I live at St Marys, close to Killymoon.For the past 20 years, Catherine Christina NcNally has been my ongoing ,but not full time, local history interest, as her story encapsulates so much of early colonial history. I believe that Anne Ransom may in fact have been the adopted daughter of Catherine and Thomas Ransom, but the natural daughter c 1819 of Thomas Amos , solicitor of Sydney, and Ann Cummings, the absconding wife of Captain Cummings of Port Dalrymple. Can you elaborate on the suggestion that Catherine was in fact her mother. Amos died in Sydney before Anne was born and may even have been unaware of the result of his visit to Hobart Jan-March 1819. Also I have been searching for Catherine's origins for all these years- any information ,however slight, you may have on her before 1819 would be very much appreciated.

David Clement

Carol said...

Hi Will, I was very impressed by your little red dachshund - having one myself, called Miranda, and another black and tan, called Rupert - I'm besotted by both.

I'm also very interested to read your information on Killymoon, the gardens and the Von Stieglitz history. I'm researching that family for an exhibition we will be having at the NMA in 2013. I would really like to be able to email you, and perhaps visit during a trip to Tasmania that I will shortly be making. Hope we can be in contact, Best, carol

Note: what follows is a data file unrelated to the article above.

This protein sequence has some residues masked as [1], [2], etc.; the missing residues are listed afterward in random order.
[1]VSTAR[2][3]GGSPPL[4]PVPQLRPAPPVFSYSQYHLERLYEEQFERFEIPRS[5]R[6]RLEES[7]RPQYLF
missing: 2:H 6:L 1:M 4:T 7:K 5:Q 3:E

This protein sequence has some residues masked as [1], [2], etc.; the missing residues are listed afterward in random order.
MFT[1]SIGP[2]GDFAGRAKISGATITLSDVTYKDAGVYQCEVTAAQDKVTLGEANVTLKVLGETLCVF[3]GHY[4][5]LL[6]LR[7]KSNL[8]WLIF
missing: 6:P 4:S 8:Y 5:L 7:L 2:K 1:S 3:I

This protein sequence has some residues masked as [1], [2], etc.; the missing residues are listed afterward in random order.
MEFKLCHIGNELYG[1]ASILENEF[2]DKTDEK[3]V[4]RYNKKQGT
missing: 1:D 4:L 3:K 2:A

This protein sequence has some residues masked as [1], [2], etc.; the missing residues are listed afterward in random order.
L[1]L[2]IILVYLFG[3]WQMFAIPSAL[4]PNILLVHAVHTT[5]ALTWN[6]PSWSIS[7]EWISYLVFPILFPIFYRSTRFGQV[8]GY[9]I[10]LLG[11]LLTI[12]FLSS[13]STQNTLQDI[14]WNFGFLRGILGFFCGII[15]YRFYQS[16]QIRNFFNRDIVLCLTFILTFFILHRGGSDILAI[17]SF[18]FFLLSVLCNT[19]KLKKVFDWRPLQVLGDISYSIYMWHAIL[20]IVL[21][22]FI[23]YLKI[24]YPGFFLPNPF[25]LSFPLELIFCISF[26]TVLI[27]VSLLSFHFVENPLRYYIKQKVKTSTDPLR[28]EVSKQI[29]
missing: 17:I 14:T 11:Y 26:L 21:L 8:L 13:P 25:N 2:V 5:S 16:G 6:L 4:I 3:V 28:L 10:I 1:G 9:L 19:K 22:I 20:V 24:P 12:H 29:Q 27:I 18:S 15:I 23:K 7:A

Jim Haas said...

Hi Will,
Well done on your blog. "Killymoon" and, indeed Frederick von Stieglitz is an important part of the history of the Fingal Valley.
I am a member of the St Patricks Head & Esk Valley Historical Society Inc. and we are dedicated to researching, preserving and teaching the history of the Fingal Valley. We always welcome information from people like yourself who wants to share what they know about the history of our little part of the world.
You may like to have a look at out website (www.fingalvalleyhistory.com)
If you would like to submit an article on "Killymoon" I would be happy to ad it to the site.
My email is jimhaas@bigpond.com
Keep up the good work!!

Cheers, Jim Haas

Patricia said...

Hullo Will

I have found your blog so interesting, particularly as I am a great great granddaughter of Thomas Ransom the convict.
We believe that Killymoon was built with Catherine McNallys money, left to her when Thomas died at Green Ponds. And Thomas the son paid a large amount of money (33,000 pounds I believe) when he bought Killymoon. We have letters between he and Frederick referring to how much Thomas needed to pay when agitating sheep on Killymoon. Frederick did a fine job building that home.
I live in Sydney but when in Tasmania, stop at the gate for yet another photo, and my children have just been to the Cullenswood cemetery to see the family graves.
I see these past blogs are from some years ago, so hope,this reaches you.
Best wishes Barbara Spooner
May 15 2017

traci said...

Hi all,

interesting stuff. I'd love to find out more and was hoping someone could point me in the right direction. I am a Genders. My grandmother Constance Crisp was raised at Lewis Hill and one or both of her parents lived at Killymoon. My father Neil Genders went there when he was young and Killymoon still had a moat around it at that time. The moat was eventually filled in as the water was seeping through the earth and affecting the foundations.

Constance married Geoffrey Genders and moved to Glenwood in Relbia (where my father was raised and then raised us there as well)

I'm new to this research so would appreciate any advice on where to head!

Regards

Sean